Monday, 20 September 2010

A pie, a pint and a whole load of poetry...

That was what the good people of Newton Mearns in Glasgow enjoyed last Friday. It was part of a week long Food Festival the local council were organising and the local library got in on the act when they asked The Makar Press Poets – Sheila Templeton, Rowena M Love and my good self – to attend and provide the poetry. Unfortunately, Rowena couldn’t take part but Sheila and yours truly were happy to fly the poetry flag.

Around 40 people turned up, a few of whom indicated at the start they had no idea what to expect.

We got so many people approaching us at the end to tell us they enjoyed the event more than they ever anticipated that it shouldn’t surprise us. But it does.

Few people habitually read poetry, even fewer people buy it, but when given the opportunity to enjoy it they appear to lap it up. It would be nice to think that they go home and search out other poets they might enjoy.

Our work is accessible, works at different levels and can be in turns touching and humourous. They’re not my words but comments people have left with us – and we didn’t have to pay them.

I guess what I’m trying to say is that with just a little effort from the great unwashed we poets would be as lauded as anybody in Hollywood, or on the tv or on the sports park.

Ooooh. Did someone just hit me over the head? Like that’s ever going to happen.

Anywho, in the interests of getting more poetry out there here’s one that went down well on Friday. (Hat tip to New Writing Scotland who published it in their collection a couple of years back.)

Wounded Knee

My black trousers stumbled to a point half way
to the skull-grey cap of my knee
while I steered my way through the corrals
of school playtime, avoiding the gunslinger
glare of bullies, who’d queue
to lassoo with threats.

Pencil point stabbed between my shoulders,
beef-jerky breath in my face
and a low growl in my ear…
…."as soon as the bell rings, you’re dead!"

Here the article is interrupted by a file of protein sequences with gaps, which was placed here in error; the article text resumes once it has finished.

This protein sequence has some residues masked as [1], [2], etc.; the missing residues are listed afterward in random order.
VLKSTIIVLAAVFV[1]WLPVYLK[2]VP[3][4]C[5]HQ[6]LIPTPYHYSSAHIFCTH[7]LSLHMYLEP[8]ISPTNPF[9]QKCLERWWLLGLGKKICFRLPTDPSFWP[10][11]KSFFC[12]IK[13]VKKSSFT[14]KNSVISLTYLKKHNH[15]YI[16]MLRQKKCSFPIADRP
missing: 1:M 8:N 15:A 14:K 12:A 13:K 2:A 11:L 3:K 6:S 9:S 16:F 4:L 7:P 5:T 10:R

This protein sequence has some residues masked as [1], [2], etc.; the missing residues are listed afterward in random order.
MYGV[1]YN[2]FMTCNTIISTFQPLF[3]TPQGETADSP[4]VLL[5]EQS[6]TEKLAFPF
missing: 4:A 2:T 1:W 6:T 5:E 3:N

I was faster than any of them
Knees and fists pumping the air,
I was the best rider
the Pony Express never had.

A half-breed scout, I wore
a Colt pistol under my belt
and an Eagle’s tail feather in my hair.
A combination that won
neither friend or foe
from reservation or ranch.

A fall…and the bony plate of my knee
became a wound with hard baked gravel
ground under the torn and grieving skin.

I grew my thumbnail especially
for that moment when the scab was ripe,
when the blood had hardened
to a brown as deep as the colour of apache skin.

I would tease off the scab…
…until baby pink skin winked in the sunlight,
fresh for the next gallop across the prairie
and the race into the unreachable horizon.


  1. I love it. Poetry is so relaxing and enriching at the same time. What a lovely weekend of camaraderie. It's really too poetry doesn't enjoy a bigger audience. Is it because we've become so enthralled with action, everything so fast paced and it takes slowing down, being still to truly savor the nuances and moods of poetry; to absorb the rhythms and let them settle quietly or significantly within us?

  2. I think you have a good point there, Martie. Slowing down and taking time to notice stuff would do us all a lot of good.

  3. Funny I should run across this post. I recently acquired a business client and, when I learned she was an assistant university professor, asked what she taught. She told me, "Creative writing."

    Being a writer, I got very excited,and asked her what she writes. She said, modestly, "I write poetry." And that was it! She asked me questions about my writing, but volunteered nothing. When I asked questions, she turned the answers back on me.

    Not one to need being hit over the head to take a hint, I quit asking her questions. But I Googled her immediately upon her exit from my office. The woman has published three books of poetry, has won all sorts of awards, and is listed in Wikipedia as an American poet of note!

    Keep telling people you're a poet, Michael... spread the word and encourage your fellow poets to do so. We all need more poetry in our lives--each and every one of us.

  4. Well said, Linda. You are SO right. Can't believe your client was so coy. We should take pride in what we do.